As black women, we are doomed to walk the very fine line between being vocal and loud, stern and abrasive, and carefree and “ghetto.” It’s disappointing when the very group you identify with is the same group that tries to knock you down, but, unfortunately, it’s not surprising. This has happened again and again to the rising comedienne Tiffany Haddish, as black women from every subgroup possible nitpick her media persona and behavior to oblivion. In all honesty, Tiffany embodies what many think is the “typical black girl.” Her tone, stature, and overall presence aren’t the most proper; whether being interviewed or hosting a program, she carries herself casually — so casually that she was ready to pounce on sight when she heard that Sanaa Lathan bit Beyoncé. Her natural hairstyles, dancing outbursts, and brassy attitude all set her apart from her prim-and-proper industry counterparts, while also off-putting some of her black audience.
The belief that reaching new levels of status requires a change in personality is a problematic one. Some are saying Tiffany’s fame is bringing us one step forward, and her “sideshow antics” are just knocking us two steps back. But who is to say that her newfound fame should come with a mental makeover? Having a public figure that represents us by being her true self, unapologetically, is in no way a negative thing; in fact, it’s extremely positive. With bold people like Tiffany in the public eye, room is being made for girls and women of the future to be able to live in their truths without fearing consequence.
It did not come as a surprise to see Tiffany’s name trending on Twitter during the weekend of the Academy Awards; her carefree and honest attitude are to thank for the many trend-worthy moments given to society by the comedienne and actress. She walked onstage in a pair of Uggs and her now three-times-worn Alexander McQueen dress with a $4,000 price tag, stealing the hearts of many viewers at home with her witty and relatable commentary on uncomfortable heels and the whitewashed awards show. Although Tiffany garnered laughs from the audience, it’s clear that her personality and behavior aren’t everyone’s cup of tea, especially at an event that seems as polished as the Oscars.
My first experience watching Tiffany Haddish was on The Carmichael Show, an NBC sitcom that aired from 2015 to 2017 where she played “Nekeisha,” the sister-in-law of the main character played by Jerrod Carmichael. But it wasn’t until the premiere of the 2017 comedy film Girls Trip that I got insight on who Tiffany was as an entertainer and as a person. I remember seeing an Access Hollywood profile on her, where she spoke about her dog, her seasoned co-stars, and the difficulties of being a woman in comedy. But specifically, her comfort in her race has put her black audience on edge. Negativity fills comments in news stories where she is featured, whether it’s her behavior, appearance, and-or some other character trait that seems to make people uncomfortable. However, Tiffany appealed to me because of her genuine attitude and how she carried herself during the interview. The purity of her personality truly shines through every time she speaks. But what I see as confident and authentic, others may see as obnoxious and low-class.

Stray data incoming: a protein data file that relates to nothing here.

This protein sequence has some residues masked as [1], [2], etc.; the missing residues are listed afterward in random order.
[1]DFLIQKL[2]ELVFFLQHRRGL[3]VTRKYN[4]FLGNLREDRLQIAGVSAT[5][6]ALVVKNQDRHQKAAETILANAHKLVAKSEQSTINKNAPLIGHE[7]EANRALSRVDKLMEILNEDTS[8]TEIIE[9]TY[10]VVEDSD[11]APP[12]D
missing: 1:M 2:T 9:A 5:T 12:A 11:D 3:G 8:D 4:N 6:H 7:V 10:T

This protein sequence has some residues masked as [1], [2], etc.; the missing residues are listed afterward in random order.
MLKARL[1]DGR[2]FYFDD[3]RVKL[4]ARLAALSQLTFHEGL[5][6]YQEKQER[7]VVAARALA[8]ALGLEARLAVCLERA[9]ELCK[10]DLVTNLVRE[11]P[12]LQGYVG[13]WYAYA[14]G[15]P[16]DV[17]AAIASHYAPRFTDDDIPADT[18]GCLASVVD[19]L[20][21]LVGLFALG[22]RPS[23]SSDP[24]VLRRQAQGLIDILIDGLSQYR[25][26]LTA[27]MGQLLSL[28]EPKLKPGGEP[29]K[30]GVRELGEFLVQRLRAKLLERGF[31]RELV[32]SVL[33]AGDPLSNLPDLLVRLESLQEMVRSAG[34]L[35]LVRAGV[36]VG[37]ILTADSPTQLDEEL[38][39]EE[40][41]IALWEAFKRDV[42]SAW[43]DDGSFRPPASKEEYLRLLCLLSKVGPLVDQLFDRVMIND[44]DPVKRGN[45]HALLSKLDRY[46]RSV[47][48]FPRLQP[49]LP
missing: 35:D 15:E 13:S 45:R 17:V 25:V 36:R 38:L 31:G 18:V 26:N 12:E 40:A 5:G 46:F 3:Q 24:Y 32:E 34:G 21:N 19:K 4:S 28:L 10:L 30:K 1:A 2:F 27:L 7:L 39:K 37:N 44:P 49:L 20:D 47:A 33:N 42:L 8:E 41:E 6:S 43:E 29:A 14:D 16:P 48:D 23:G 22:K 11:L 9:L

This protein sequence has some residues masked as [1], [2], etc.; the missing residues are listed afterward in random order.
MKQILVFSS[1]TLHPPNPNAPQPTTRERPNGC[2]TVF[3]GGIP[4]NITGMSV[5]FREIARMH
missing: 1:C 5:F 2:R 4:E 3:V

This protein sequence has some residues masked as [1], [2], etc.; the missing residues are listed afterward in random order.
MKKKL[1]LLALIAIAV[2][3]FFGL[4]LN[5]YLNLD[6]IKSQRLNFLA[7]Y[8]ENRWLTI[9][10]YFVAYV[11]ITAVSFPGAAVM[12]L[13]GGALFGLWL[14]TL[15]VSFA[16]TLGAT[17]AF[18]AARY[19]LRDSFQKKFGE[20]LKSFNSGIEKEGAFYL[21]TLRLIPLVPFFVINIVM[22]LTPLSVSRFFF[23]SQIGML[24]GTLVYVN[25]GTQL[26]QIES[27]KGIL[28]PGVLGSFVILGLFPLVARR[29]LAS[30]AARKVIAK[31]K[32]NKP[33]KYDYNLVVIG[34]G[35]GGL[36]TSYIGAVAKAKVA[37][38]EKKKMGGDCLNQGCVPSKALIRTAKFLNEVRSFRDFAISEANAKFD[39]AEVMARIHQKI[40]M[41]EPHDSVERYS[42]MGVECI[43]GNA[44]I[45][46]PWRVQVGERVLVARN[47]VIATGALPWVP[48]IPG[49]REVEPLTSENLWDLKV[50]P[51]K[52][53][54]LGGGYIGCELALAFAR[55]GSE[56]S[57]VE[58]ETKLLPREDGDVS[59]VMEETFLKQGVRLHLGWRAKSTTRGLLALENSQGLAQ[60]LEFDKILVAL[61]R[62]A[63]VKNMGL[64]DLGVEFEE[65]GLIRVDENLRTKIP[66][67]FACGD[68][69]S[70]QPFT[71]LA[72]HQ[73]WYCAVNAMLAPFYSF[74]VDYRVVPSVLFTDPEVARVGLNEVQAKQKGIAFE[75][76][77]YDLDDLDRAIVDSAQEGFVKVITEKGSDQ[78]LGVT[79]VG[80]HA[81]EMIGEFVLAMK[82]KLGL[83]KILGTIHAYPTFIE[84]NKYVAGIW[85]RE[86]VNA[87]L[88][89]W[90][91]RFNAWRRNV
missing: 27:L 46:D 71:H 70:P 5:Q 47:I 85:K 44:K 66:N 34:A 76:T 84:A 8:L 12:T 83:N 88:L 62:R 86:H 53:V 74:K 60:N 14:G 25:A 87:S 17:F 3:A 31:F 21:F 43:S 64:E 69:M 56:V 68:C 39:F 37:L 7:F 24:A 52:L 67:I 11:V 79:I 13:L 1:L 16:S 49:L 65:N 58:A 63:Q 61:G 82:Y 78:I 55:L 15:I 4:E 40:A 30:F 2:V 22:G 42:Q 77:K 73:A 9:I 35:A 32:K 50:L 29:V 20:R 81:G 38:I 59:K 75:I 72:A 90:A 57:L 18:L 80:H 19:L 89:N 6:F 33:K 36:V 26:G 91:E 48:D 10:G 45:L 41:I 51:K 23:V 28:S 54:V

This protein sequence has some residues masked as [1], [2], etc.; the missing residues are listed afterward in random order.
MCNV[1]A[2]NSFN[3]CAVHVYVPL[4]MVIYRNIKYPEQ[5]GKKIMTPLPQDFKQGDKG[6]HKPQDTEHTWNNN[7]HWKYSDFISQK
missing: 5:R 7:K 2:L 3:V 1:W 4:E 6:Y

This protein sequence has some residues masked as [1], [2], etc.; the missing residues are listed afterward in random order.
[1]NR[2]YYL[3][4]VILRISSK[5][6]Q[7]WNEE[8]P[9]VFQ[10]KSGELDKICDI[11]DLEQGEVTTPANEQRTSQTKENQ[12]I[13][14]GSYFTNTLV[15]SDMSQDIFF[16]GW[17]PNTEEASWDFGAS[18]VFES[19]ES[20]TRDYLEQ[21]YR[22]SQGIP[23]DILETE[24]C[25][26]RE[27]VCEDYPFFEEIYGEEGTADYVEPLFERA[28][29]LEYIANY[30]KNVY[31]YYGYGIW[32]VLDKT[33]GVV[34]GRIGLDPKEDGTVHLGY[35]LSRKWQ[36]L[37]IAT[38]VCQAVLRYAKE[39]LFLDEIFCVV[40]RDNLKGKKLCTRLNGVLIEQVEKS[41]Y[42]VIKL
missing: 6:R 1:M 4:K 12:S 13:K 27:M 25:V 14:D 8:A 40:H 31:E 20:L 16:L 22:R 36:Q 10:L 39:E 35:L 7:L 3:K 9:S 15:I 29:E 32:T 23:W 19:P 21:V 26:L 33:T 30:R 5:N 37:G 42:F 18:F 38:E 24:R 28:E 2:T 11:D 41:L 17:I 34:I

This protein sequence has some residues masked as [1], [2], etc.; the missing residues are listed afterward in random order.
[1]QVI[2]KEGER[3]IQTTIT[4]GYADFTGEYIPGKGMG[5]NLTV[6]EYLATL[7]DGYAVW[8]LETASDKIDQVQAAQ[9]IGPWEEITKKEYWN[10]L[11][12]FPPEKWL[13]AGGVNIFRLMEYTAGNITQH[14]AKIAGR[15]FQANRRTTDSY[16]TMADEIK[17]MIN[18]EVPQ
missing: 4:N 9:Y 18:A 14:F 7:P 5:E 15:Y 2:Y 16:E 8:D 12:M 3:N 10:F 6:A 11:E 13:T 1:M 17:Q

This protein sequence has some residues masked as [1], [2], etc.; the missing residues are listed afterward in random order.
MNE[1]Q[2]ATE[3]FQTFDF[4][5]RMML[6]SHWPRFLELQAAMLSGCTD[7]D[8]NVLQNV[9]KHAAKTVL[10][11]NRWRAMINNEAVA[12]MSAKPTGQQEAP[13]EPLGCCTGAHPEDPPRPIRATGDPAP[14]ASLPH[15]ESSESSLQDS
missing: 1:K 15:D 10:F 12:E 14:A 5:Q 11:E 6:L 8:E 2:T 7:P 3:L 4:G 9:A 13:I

With the media saturated with characters like “Madea” and Empire’s “Cookie Lyon,” the “angry black woman” archetype holds even more weight. When asked about the traits of this type of woman, the same list of descriptors can be rattled off: loud, mooching, ghetto. But ghetto characters are generally accepted because they are just that — characters. As strong as Taraji P. Henson is, we don’t see her as quite the firecracker that she portrays in the role of “Cookie.” As for “Madea,” she’s essentially the franchise creator in drag. So, she and Tyler Perry are two separate entities in the eyes of the viewer. When it comes to Tiffany Haddish, she doesn’t leave her stand-up routines and dramatic roles behind her once filming ends, possibly because these roles she takes on are very similar to who she is in real life. It makes her blackness feel more “real” than that of fictional characters, perhaps too real for the members of even the black community to relate to.
Black women have felt forced to water-down our identities for years and years on end to please our white counterparts and make them more comfortable. Under the 1786 Tignon Laws of Louisiana, black women — both free and enslaved — were required to cover their hair with head-wraps to cover up their beaded and jeweled hairstyles. The intricacy of our hair was something white people had never seen, and as usual, things that are new or different can be seen as a threat. The law was made to prevent black women from leveling with or surpassing white women in attractiveness. Though these legalities may no longer exist on paper, unwritten rules still keep black women from being their natural selves. Even when it comes to Tiffany, there are some unwritten ones — for example, her re-wearing of her white Alexander McQueen dress has been a big faux-pas to some and a shocker for many. These unwritten rules are the ones that Tiffany’s naysayers use as a basis for their arguments against her.
Women on Twitter masked their dislike for Tiffany, and frankly, of ourselves, under the guise of concern for how the community is being represented. The idea that we cannot be successful without a white co-signer is one that has been ingrained in many of our heads for years. Women in American customs, at least, are told we should be seen and not heard, and we have to wear a demure facade just to find our way into spaces in which men are easily granted access. Black women, in addition to that, will always have the “angry black woman” stereotype hanging over our heads.